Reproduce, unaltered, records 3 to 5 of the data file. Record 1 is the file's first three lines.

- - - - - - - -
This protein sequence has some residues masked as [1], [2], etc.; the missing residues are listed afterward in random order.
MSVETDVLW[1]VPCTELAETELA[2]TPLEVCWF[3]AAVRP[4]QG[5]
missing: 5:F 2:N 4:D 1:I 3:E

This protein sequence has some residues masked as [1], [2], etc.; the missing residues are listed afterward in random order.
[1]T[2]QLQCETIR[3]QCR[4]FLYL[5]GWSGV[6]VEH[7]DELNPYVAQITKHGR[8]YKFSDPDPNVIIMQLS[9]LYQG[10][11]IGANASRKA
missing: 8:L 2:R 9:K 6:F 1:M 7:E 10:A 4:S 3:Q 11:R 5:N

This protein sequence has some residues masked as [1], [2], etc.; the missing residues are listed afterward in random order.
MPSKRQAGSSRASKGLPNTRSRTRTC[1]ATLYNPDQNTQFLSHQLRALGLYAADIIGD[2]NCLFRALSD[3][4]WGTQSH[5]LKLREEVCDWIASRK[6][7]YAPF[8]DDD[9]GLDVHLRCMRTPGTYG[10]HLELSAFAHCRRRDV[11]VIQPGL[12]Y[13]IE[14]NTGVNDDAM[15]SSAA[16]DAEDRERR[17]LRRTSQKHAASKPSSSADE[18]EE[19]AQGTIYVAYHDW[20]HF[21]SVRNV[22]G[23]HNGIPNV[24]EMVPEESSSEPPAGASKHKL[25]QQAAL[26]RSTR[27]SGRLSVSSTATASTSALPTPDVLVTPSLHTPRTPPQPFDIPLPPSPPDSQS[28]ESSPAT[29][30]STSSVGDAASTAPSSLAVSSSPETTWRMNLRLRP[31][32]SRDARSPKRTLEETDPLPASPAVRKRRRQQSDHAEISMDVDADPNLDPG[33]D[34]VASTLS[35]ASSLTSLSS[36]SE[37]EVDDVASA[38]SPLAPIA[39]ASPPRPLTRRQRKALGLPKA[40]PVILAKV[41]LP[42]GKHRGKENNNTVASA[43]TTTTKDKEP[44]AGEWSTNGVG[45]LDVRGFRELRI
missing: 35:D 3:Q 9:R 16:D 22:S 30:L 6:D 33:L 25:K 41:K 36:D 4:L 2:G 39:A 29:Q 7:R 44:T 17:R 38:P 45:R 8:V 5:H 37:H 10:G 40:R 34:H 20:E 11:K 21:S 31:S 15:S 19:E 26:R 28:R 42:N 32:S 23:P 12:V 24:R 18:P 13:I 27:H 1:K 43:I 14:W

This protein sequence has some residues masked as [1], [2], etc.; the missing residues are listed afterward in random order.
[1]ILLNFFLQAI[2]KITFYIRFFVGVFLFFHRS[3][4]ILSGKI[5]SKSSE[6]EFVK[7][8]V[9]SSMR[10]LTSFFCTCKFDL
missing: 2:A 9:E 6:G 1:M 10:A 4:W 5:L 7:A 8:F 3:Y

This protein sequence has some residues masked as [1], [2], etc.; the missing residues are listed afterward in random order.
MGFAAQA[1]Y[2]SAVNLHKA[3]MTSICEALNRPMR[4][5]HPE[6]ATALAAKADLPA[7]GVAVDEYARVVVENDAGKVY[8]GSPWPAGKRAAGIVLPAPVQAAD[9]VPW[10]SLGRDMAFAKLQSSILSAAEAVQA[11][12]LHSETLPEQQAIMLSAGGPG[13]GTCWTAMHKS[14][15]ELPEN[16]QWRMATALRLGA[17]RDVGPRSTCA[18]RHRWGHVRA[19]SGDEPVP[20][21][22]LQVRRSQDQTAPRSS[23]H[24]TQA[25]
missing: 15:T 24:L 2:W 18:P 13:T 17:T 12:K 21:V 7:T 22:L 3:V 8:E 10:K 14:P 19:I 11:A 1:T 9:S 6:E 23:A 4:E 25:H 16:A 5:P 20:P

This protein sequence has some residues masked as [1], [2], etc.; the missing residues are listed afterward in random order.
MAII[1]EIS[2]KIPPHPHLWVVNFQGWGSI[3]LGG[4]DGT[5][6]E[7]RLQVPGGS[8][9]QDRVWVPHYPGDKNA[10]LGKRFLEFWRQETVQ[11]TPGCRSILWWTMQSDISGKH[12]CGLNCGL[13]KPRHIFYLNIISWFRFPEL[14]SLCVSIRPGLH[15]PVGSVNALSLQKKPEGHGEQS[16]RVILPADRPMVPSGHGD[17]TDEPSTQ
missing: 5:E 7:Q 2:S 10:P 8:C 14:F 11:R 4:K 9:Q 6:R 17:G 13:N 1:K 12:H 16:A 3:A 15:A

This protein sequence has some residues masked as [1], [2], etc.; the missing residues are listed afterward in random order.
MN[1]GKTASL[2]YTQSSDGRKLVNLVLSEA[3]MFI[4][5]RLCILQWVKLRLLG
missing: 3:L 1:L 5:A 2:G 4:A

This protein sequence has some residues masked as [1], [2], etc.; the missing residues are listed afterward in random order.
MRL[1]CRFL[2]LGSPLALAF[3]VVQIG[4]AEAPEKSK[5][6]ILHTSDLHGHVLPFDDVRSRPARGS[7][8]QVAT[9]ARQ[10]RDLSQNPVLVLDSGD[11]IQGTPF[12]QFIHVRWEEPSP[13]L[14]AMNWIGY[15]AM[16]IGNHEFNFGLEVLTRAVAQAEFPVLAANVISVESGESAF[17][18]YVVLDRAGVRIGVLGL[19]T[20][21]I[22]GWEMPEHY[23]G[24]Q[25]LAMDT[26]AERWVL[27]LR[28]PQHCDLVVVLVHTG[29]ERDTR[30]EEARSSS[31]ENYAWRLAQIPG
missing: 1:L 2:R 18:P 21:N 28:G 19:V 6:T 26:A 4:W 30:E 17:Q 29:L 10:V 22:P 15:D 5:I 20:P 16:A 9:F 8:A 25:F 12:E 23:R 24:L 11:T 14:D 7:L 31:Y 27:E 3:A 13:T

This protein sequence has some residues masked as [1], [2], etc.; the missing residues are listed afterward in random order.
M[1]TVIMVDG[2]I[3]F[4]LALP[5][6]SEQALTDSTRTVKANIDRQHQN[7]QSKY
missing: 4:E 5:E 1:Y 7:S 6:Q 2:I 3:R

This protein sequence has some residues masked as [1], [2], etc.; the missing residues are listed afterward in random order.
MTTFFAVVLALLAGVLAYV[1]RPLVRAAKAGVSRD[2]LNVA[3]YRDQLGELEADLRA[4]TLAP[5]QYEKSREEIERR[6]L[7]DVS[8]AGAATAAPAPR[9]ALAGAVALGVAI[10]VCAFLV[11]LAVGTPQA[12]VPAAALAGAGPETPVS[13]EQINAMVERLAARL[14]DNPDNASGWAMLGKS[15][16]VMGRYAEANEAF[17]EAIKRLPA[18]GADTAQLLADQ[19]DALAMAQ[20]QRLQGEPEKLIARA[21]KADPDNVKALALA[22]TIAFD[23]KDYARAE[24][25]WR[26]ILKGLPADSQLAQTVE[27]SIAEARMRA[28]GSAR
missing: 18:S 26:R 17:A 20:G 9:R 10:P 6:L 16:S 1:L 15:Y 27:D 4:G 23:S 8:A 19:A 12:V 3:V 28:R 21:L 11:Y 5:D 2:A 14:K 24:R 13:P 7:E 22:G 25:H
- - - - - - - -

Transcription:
This protein sequence has some residues masked as [1], [2], etc.; the missing residues are listed afterward in random order.
MPSKRQAGSSRASKGLPNTRSRTRTC[1]ATLYNPDQNTQFLSHQLRALGLYAADIIGD[2]NCLFRALSD[3][4]WGTQSH[5]LKLREEVCDWIASRK[6][7]YAPF[8]DDD[9]GLDVHLRCMRTPGTYG[10]HLELSAFAHCRRRDV[11]VIQPGL[12]Y[13]IE[14]NTGVNDDAM[15]SSAA[16]DAEDRERR[17]LRRTSQKHAASKPSSSADE[18]EE[19]AQGTIYVAYHDW[20]HF[21]SVRNV[22]G[23]HNGIPNV[24]EMVPEESSSEPPAGASKHKL[25]QQAAL[26]RSTR[27]SGRLSVSSTATASTSALPTPDVLVTPSLHTPRTPPQPFDIPLPPSPPDSQS[28]ESSPAT[29][30]STSSVGDAASTAPSSLAVSSSPETTWRMNLRLRP[31][32]SRDARSPKRTLEETDPLPASPAVRKRRRQQSDHAEISMDVDADPNLDPG[33]D[34]VASTLS[35]ASSLTSLSS[36]SE[37]EVDDVASA[38]SPLAPIA[39]ASPPRPLTRRQRKALGLPKA[40]PVILAKV[41]LP[42]GKHRGKENNNTVASA[43]TTTTKDKEP[44]AGEWSTNGVG[45]LDVRGFRELRI
missing: 35:D 3:Q 9:R 16:D 22:S 30:L 6:D 33:L 25:K 41:K 36:D 4:L 2:G 39:A 29:Q 7:R 44:T 17:R 38:P 45:R 8:V 5:H 37:H 10:G 40:R 34:H 20:E 11:K 21:S 31:S 15:S 19:E 26:R 28:R 42:N 32:S 23:P 12:V 24:R 18:P 13:I 27:H 1:K 43:I 14:W

This protein sequence has some residues masked as [1], [2], etc.; the missing residues are listed afterward in random order.
[1]ILLNFFLQAI[2]KITFYIRFFVGVFLFFHRS[3][4]ILSGKI[5]SKSSE[6]EFVK[7][8]V[9]SSMR[10]LTSFFCTCKFDL
missing: 2:A 9:E 6:G 1:M 10:A 4:W 5:L 7:A 8:F 3:Y

This protein sequence has some residues masked as [1], [2], etc.; the missing residues are listed afterward in random order.
MGFAAQA[1]Y[2]SAVNLHKA[3]MTSICEALNRPMR[4][5]HPE[6]ATALAAKADLPA[7]GVAVDEYARVVVENDAGKVY[8]GSPWPAGKRAAGIVLPAPVQAAD[9]VPW[10]SLGRDMAFAKLQSSILSAAEAVQA[11][12]LHSETLPEQQAIMLSAGGPG[13]GTCWTAMHKS[14][15]ELPEN[16]QWRMATALRLGA[17]RDVGPRSTCA[18]RHRWGHVRA[19]SGDEPVP[20][21][22]LQVRRSQDQTAPRSS[23]H[24]TQA[25]
missing: 15:T 24:L 2:W 18:P 13:T 17:T 12:K 21:V 7:T 22:L 3:V 8:E 10:K 14:P 19:I 11:A 1:T 9:S 6:E 23:A 4:E 25:H 16:A 5:P 20:P